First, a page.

UBS, the European bank with the most losses from the global credit crisis, rallied 7.7 percent after saying it cut holdings of mortgage securities to have its first profitable quarter in more than a year. Fortis, the bank bailed out by Belgium, the Netherlands and Luxembourg, surged 17 percent. Marks & Spencer Group Plc gained 7.5 percent after the retailer's sales beat analysts' estimates.
Europe's Dow Jones Stoxx 600 Index added 1.7 percent to 262.1 as of 12:05 p.m. in London, as 15 of the 18 industry groups advanced. The MSCI Asia Pacific Index lost 1.3 percent.
Futures on the Standard & Poor's 500 Index fell 0.6 percent even after the Senate approved the bank rescue plan. The package, which was rejected earlier by the lower house of Congress, authorizes the purchase of troubled assets from financial companies. It passed the Senate with a 74-25 vote.
Government bonds declined on speculation the region's central bank will resist pressure to lower rates to revive the 15-nation economy.
European officials squabbled over how to respond to the global credit crunch, with Germany opposing a coordinated approach and the Netherlands calling on states to set aside funds to help troubled banks. The conflict undermined efforts to build a consensus European strategy to counter the financial crisis.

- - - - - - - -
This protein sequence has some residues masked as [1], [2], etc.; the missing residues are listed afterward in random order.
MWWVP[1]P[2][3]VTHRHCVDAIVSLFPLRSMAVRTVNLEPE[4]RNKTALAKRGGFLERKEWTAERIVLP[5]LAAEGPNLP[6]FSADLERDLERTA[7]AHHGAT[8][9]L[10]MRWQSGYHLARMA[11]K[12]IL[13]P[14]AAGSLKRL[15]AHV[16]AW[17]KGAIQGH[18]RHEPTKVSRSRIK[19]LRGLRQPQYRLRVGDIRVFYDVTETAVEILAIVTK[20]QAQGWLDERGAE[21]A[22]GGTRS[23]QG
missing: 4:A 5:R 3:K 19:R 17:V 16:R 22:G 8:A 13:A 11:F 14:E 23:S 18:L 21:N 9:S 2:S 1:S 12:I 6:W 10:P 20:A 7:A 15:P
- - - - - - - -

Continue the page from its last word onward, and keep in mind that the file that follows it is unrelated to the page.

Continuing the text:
National benchmark indexes advanced in 15 of the 18 western European markets that were open. Germany's DAX added 0.7 percent, while France's CAC 40 rose 1.1 percent. The U.K.'s FTSE 100 advanced 1.7 percent.
Asian stocks fell, led by automakers and commodity producers, after U.S. car sales plunged the most in 17 years and the Senate's approval of a $700 billion rescue package failed to ease concern the global slowdown will worsen.
The MSCI Asia Pacific Index dropped 1.4 percent to 107.47 as of 7:22 p.m. in Tokyo, taking this year's decline to 32 percent. Markets in Malaysia, Indonesia, India and Pakistan are shut for holidays today, while China is closed all week.
Japan's Nikkei 225 Stock Average declined 1.9 percent to 11,154.76. Komatsu Ltd. and Hitachi Construction Machinery Co., Asia's two largest excavator makers, led declines after U.S. manufacturing contracted more than forecast, stoking concern demand for their products may slow.